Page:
I always associate Marvia Davidson with joy and worship, which is also reflected in her art (both fine art and creative writing). She is a wonderful, warm, supportive person, and you should definitely make friends with her on Twitter. It’s lovely to have her here to round off the year’s God and Suffering stories:
I remember always feeling broken, like something was wrong or amiss. I wasn’t comfortable in my own skin. I couldn’t quite figure out why I was claiming Christ but not bearing his fruit. I was doing everything I knew to do to show I was his. I was striving and doing all the right things, and yet my soul was flailing. I was miserable and weary from trying so hard. Every two steps forward was also two steps, if not four, backwards.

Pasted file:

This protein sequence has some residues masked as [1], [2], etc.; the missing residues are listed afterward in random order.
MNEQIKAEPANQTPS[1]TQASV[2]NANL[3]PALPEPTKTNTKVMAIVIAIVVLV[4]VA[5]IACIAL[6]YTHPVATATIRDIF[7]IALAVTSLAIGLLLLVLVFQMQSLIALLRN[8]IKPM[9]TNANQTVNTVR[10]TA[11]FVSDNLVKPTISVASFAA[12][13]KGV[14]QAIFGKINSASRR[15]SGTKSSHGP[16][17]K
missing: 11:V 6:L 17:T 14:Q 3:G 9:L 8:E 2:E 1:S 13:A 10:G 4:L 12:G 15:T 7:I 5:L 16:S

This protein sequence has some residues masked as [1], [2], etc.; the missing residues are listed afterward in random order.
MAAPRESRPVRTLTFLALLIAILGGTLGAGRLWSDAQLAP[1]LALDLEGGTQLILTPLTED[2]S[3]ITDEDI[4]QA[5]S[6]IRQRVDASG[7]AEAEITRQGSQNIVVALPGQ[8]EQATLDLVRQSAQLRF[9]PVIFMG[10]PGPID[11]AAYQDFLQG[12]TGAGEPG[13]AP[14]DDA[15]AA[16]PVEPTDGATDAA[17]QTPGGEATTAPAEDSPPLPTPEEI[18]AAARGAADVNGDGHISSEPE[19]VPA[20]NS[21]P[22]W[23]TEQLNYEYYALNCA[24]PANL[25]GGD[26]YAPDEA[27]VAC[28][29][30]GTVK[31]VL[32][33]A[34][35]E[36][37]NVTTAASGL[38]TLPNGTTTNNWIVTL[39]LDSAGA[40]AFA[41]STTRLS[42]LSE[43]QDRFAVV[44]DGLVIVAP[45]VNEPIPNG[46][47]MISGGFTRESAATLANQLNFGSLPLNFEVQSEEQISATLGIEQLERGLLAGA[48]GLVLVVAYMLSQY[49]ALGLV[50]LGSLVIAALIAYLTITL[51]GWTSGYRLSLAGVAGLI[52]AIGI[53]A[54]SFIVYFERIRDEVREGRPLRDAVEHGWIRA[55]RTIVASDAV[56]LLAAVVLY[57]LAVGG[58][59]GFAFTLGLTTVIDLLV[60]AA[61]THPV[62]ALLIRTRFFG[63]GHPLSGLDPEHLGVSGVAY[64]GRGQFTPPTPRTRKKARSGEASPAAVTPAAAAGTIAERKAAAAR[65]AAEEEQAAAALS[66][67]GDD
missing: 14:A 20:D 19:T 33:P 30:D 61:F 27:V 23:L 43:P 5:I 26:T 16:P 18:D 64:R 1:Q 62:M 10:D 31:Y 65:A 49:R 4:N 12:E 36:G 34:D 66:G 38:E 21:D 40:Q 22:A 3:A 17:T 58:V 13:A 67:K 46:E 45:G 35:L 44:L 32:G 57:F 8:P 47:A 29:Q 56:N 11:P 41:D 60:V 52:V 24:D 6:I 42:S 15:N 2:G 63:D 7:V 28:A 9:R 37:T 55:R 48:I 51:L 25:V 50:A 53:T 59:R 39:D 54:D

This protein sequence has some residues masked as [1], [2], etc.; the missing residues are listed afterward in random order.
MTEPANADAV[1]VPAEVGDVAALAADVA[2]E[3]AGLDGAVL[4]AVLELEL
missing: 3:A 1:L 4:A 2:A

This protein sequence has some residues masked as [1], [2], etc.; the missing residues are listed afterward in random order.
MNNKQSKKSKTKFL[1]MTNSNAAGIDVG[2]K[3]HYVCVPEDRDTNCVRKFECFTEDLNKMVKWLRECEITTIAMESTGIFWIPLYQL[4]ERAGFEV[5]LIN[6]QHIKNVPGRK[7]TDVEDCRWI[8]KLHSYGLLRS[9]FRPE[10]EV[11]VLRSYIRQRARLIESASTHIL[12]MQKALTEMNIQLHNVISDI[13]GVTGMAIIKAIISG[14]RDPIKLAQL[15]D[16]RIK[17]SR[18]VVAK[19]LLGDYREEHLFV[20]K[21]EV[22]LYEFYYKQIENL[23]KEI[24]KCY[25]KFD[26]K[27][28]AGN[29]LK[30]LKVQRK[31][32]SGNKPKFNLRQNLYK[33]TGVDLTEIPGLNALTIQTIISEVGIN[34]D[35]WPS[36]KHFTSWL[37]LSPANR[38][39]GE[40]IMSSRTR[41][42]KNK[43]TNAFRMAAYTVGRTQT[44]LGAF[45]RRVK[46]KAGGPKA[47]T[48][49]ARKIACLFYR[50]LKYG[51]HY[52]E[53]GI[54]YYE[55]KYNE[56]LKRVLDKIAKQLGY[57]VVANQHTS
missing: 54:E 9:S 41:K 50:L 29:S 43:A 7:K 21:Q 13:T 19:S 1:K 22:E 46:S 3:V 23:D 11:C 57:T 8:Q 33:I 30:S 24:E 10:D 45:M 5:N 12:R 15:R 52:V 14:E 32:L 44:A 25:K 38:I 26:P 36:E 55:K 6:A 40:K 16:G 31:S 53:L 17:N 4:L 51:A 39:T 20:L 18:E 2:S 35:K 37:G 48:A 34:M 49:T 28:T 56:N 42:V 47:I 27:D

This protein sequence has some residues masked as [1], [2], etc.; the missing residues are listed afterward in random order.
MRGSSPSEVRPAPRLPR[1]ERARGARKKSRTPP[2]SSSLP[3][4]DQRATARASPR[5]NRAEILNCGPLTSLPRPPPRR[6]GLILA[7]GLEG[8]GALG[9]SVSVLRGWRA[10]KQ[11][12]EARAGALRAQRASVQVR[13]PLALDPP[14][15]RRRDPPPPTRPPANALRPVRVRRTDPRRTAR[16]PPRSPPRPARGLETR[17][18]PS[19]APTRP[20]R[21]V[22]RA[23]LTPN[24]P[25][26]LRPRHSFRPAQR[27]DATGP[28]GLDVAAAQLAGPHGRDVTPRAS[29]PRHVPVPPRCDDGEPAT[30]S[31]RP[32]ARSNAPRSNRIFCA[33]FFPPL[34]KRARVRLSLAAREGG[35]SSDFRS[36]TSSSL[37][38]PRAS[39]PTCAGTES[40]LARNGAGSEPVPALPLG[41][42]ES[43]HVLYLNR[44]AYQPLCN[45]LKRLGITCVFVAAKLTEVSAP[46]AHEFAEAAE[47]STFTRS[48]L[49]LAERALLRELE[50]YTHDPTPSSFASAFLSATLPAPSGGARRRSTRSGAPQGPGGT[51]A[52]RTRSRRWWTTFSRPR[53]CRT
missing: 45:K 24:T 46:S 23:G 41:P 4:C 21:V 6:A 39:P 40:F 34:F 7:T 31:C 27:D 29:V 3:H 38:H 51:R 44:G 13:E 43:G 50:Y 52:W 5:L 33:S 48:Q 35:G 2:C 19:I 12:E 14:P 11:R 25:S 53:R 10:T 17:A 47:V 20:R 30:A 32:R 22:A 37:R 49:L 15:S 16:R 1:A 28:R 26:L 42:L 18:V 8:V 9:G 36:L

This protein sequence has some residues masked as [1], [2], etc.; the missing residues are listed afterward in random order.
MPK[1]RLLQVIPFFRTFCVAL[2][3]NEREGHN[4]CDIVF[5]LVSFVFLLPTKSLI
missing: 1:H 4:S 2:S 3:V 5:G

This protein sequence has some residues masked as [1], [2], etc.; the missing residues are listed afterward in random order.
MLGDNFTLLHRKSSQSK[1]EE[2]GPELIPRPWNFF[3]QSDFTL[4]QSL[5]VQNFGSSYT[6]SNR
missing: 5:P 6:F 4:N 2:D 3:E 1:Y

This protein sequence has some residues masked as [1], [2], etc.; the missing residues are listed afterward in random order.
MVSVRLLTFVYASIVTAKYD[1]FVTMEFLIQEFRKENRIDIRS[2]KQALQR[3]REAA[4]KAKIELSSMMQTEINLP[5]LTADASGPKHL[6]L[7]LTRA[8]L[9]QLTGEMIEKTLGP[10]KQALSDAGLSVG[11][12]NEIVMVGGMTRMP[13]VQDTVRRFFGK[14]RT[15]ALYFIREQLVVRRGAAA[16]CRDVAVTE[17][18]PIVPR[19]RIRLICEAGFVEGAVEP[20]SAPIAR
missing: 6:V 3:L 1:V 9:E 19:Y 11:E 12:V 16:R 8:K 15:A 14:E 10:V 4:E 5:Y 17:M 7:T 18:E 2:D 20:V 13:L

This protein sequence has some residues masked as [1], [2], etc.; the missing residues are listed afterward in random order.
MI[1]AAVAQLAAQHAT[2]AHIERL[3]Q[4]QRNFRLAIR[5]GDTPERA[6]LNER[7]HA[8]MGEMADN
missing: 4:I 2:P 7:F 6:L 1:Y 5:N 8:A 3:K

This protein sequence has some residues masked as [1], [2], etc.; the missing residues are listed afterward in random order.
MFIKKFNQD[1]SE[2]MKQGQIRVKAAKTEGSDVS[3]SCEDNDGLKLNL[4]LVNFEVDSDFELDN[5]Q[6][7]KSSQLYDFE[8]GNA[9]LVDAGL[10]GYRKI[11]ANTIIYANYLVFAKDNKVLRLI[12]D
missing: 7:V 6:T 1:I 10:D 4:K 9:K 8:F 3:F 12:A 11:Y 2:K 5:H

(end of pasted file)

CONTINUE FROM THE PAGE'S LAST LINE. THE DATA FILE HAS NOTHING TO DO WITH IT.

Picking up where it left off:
Why wasn’t this Christian life working the way it had been preached from the pulpit, from the books, from the bible, from friends, from family? It wasn’t working. My faith was faltering, and I began to inwardly crumble.
I joined a recovery group at my church, and that was one of the best things I had ever done for myself. It was a bit jarring at step one – you’re not in charge of the world. Shock and indignation were my first response, but then I realized what I was doing wasn’t working. I was only imprisoning myself rather than walking free. I wouldn’t trade that process of recovery for anything. It gave me a chance for grace, empathy, acceptance, and sorting out lies so I could embrace truth.
For nine long, arduous months I met with seven other women. We talked about all our hurts, habits, and hang ups. We pressed in to truth when it was painful. We listened to each other. Nothing shocked anyone. We embraced one another.